Q&A Barry Warzak, owner and founder, Midwest Optical Systems The United States

is now third in the world for robot use… I can’t overstate the importance of North America in the machine vision marketplace

How did you come to be part of the vision industry? Midwest Optical Systems, a manufacturer of precision optical components and systems, started in the 1980s with facilities in the United States and Singapore. I personally spent many years living and working in Singapore in the 1970s and 1980s. Because of the country’s long-standing emphasis on developing high- value manufacturing, many companies in Singapore adopted machine vision technology early on. As more companies turned to machine vision for inspection with semiconductors, electronics and other applications, they looked to MidOpt for

technical help. Our customers’ needs quickly became more sophisticated, and our knowledge and experience also grew rapidly. We transferred what we learned in Singapore to our offices in the United States.

What role does North America play in the development of machine vision? Much of MidOpt’s current product development and demand comes from North America, which I imagine is also true for other companies in the machine vision industry. To put things into perspective, about 10,000 robots valued at approximately $515 million were ordered from North American robotics companies during the first quarter of 2017 – a growth of 32 per cent in units over the same period last year. Tis growth is in large part due to the increase in orders from the automotive industry, which were up more than 50 per cent. Te United States is now third in the world for robot use (behind Japan and China), and this number is expected to continue growing. I can’t overstate the importance of North America in the machine vision marketplace.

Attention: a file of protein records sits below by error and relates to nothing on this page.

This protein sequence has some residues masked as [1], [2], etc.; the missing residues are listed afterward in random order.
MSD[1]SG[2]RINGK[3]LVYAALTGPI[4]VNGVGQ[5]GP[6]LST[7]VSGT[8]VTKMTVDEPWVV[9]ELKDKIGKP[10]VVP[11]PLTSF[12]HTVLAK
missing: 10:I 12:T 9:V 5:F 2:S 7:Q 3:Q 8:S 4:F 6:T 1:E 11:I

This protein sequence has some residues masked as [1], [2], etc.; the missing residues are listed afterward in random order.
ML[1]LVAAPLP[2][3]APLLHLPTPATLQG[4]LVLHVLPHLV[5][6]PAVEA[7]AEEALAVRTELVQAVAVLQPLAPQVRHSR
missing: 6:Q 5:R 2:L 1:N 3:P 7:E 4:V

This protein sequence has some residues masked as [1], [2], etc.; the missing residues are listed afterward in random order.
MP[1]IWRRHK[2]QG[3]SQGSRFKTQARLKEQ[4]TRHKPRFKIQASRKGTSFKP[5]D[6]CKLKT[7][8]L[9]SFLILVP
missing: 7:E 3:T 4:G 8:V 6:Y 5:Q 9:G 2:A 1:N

What do you see as the major growth sectors? In general, growth can be attributed to the steady advancement and development of higher resolution and higher accuracy applications, as well as the expanding use

54 Imaging and Machine Vision Europe • June/July 2017

of traditional machine vision technology in many new industries, including agricultural health monitoring, security and surveillance, autonomous vehicles, 3D point cloud imaging, and other applications, many of them embedded, as well as collaborative.

What technology challenges does the vision industry face? Te rapid changes in the machine vision industry can make it difficult to keep up with demand and technological advances. As former developing countries advance into the 21st century and companies and governments put more resources into educating their workforce and keeping up with these changes, it encourages all of us to do whatever is necessary to stay competitive. Tis applies to both new product development and incorporating newer manufacturing technologies.

What will be the most significant commercial change in the years ahead? Te constant change in, growth of and wider adoption of machine vision in new areas leads to companies within the industry becoming more specialised in what they do and which markets they serve. It will become increasingly more difficult for many companies to do everything for everyone and remain competitive in a growing, global economy. O


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